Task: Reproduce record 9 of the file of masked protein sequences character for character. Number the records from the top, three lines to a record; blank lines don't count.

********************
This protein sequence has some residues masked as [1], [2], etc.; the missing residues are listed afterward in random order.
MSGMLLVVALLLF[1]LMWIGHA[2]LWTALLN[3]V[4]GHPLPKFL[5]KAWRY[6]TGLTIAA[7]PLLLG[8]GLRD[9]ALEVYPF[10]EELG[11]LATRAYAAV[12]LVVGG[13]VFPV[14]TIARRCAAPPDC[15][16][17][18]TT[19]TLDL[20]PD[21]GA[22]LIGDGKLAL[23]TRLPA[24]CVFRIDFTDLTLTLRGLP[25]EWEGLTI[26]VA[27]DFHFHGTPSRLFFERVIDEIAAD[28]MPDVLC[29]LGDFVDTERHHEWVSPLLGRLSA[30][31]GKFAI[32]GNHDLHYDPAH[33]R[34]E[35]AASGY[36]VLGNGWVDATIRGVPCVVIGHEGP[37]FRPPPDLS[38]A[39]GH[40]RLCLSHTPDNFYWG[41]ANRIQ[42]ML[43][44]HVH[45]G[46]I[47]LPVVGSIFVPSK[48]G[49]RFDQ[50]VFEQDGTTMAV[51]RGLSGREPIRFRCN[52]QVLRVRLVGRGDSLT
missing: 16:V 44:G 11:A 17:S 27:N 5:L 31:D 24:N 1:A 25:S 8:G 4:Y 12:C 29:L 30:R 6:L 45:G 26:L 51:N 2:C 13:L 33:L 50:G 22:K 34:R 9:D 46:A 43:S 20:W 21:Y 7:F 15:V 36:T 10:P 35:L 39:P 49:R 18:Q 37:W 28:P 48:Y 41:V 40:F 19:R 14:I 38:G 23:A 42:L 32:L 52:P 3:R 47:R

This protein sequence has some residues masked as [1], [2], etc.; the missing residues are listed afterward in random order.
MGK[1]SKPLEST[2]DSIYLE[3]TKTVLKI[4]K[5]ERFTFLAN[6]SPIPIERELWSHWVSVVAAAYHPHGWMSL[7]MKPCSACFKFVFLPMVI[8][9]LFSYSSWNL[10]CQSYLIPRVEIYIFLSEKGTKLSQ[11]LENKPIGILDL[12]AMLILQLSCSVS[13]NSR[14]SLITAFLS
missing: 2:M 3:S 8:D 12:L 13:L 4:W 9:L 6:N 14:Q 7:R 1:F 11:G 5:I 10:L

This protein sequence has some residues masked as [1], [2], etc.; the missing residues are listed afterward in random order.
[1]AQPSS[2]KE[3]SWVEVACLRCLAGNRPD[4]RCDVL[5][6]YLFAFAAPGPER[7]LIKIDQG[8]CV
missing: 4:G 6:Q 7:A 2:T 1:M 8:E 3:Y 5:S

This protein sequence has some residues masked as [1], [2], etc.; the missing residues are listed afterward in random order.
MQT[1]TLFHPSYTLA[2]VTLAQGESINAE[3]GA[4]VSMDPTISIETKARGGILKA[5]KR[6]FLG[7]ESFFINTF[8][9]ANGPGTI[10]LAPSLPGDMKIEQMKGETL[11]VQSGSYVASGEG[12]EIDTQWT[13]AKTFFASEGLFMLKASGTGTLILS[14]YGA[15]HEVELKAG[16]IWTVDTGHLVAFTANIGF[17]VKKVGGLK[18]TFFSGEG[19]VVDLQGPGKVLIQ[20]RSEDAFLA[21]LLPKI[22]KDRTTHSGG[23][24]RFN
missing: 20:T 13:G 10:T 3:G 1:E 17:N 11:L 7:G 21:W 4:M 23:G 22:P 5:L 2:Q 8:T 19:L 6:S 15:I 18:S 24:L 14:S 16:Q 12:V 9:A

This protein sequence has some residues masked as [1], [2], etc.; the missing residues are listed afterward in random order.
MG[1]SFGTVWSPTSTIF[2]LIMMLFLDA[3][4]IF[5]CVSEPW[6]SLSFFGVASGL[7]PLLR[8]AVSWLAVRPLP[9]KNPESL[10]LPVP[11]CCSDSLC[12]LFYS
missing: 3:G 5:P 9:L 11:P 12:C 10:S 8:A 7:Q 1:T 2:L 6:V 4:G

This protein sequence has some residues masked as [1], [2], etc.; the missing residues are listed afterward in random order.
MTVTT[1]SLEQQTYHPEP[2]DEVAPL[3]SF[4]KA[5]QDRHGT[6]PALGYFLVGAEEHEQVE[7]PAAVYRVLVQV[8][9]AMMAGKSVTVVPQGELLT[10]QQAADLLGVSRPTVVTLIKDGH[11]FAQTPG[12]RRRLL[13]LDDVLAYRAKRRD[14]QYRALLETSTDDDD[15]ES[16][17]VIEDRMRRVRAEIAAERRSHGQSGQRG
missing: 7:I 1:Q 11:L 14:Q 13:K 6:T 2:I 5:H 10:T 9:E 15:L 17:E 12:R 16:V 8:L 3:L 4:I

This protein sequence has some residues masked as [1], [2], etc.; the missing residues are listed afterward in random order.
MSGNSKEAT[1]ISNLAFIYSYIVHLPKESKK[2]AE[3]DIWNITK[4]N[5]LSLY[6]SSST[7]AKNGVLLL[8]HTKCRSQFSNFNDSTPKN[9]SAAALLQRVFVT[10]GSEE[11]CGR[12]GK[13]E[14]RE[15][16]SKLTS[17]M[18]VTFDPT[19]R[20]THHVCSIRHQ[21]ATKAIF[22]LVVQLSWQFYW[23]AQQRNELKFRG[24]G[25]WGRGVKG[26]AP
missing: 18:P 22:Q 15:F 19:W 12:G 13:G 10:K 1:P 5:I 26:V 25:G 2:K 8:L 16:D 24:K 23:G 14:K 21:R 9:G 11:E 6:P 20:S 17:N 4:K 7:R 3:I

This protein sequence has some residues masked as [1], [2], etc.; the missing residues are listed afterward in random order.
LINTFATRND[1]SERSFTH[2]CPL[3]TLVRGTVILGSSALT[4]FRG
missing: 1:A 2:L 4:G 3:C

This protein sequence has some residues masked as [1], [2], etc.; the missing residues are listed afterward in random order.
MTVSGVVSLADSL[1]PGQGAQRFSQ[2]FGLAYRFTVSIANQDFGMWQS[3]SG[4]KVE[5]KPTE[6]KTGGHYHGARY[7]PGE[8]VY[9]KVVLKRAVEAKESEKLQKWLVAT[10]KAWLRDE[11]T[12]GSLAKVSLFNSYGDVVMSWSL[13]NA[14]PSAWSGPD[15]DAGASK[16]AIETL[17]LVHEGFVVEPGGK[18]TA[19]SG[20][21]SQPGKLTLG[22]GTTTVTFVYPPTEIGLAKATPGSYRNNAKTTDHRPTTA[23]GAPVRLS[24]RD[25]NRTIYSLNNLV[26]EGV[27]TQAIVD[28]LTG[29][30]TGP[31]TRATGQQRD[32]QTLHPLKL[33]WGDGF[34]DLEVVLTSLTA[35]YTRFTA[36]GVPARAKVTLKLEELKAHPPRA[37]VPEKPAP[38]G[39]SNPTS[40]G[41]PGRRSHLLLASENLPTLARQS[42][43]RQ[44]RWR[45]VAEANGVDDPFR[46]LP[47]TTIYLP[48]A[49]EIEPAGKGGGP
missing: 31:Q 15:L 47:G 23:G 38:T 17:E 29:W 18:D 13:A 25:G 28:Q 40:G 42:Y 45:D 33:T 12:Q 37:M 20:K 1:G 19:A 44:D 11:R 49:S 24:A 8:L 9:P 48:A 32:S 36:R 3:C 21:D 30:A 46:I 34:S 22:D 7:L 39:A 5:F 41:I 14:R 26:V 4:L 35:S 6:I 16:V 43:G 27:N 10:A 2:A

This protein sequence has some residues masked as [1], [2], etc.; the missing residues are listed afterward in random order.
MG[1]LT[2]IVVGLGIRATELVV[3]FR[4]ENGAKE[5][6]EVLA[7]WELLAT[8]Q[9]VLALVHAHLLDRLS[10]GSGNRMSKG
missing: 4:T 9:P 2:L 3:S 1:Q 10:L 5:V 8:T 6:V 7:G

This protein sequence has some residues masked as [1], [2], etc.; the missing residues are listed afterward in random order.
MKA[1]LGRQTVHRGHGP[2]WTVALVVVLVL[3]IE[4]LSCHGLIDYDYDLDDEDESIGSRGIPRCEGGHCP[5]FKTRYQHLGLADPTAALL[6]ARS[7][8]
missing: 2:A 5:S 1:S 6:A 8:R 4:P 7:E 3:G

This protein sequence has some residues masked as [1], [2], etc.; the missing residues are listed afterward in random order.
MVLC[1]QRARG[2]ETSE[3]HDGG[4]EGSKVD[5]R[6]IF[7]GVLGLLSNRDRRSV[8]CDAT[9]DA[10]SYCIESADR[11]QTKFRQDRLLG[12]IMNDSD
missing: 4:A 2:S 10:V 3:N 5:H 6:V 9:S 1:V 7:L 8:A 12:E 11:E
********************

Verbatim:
This protein sequence has some residues masked as [1], [2], etc.; the missing residues are listed afterward in random order.
MTVSGVVSLADSL[1]PGQGAQRFSQ[2]FGLAYRFTVSIANQDFGMWQS[3]SG[4]KVE[5]KPTE[6]KTGGHYHGARY[7]PGE[8]VY[9]KVVLKRAVEAKESEKLQKWLVAT[10]KAWLRDE[11]T[12]GSLAKVSLFNSYGDVVMSWSL[13]NA[14]PSAWSGPD[15]DAGASK[16]AIETL[17]LVHEGFVVEPGGK[18]TA[19]SG[20][21]SQPGKLTLG[22]GTTTVTFVYPPTEIGLAKATPGSYRNNAKTTDHRPTTA[23]GAPVRLS[24]RD[25]NRTIYSLNNLV[26]EGV[27]TQAIVD[28]LTG[29][30]TGP[31]TRATGQQRD[32]QTLHPLKL[33]WGDGF[34]DLEVVLTSLTA[35]YTRFTA[36]GVPARAKVTLKLEELKAHPPRA[37]VPEKPAP[38]G[39]SNPTS[40]G[41]PGRRSHLLLASENLPTLARQS[42][43]RQ[44]RWR[45]VAEANGVDDPFR[46]LP[47]TTIYLP[48]A[49]EIEPAGKGGGP
missing: 31:Q 15:L 47:G 23:G 38:T 17:E 29:W 18:D 13:A 25:G 28:Q 40:G 42:Y 45:D 33:T 12:Q 37:M 20:K 1:G 19:A 44:D 11:R 49:S 24:A 8:L 9:P 48:A 32:S 36:R 3:C 21:D 30:A 46:I 34:S 22:D 7:L 39:A 5:F 41:I 14:R 26:V 4:L 35:S 6:I 16:V 43:G 27:N 10:A 2:A